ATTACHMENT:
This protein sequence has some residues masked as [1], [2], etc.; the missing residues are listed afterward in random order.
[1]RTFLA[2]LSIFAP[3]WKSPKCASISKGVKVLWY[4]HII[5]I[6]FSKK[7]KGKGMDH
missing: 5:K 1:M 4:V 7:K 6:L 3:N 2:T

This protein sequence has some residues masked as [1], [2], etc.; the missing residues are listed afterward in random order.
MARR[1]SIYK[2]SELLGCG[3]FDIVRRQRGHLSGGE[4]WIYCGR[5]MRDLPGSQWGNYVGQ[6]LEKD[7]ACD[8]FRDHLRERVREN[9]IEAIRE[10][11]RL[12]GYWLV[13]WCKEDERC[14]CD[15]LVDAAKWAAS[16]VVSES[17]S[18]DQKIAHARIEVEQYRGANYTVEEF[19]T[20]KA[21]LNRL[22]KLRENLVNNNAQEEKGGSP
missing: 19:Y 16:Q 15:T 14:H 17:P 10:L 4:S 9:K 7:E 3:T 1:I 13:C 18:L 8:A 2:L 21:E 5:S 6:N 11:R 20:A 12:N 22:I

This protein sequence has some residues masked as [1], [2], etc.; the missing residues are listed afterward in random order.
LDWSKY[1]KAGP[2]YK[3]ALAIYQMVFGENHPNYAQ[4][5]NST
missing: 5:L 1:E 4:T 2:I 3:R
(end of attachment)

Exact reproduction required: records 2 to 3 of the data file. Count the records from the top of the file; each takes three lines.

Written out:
This protein sequence has some residues masked as [1], [2], etc.; the missing residues are listed afterward in random order.
MARR[1]SIYK[2]SELLGCG[3]FDIVRRQRGHLSGGE[4]WIYCGR[5]MRDLPGSQWGNYVGQ[6]LEKD[7]ACD[8]FRDHLRERVREN[9]IEAIRE[10][11]RL[12]GYWLV[13]WCKEDERC[14]CD[15]LVDAAKWAAS[16]VVSES[17]S[18]DQKIAHARIEVEQYRGANYTVEEF[19]T[20]KA[21]LNRL[22]KLRENLVNNNAQEEKGGSP
missing: 19:Y 16:Q 15:T 14:H 17:P 10:L 4:S 9:K 7:E 3:T 1:I 13:C 18:L 8:A 2:L 21:E 5:S 6:N 11:R 20:A 12:N 22:I

This protein sequence has some residues masked as [1], [2], etc.; the missing residues are listed afterward in random order.
LDWSKY[1]KAGP[2]YK[3]ALAIYQMVFGENHPNYAQ[4][5]NST
missing: 5:L 1:E 4:T 2:I 3:R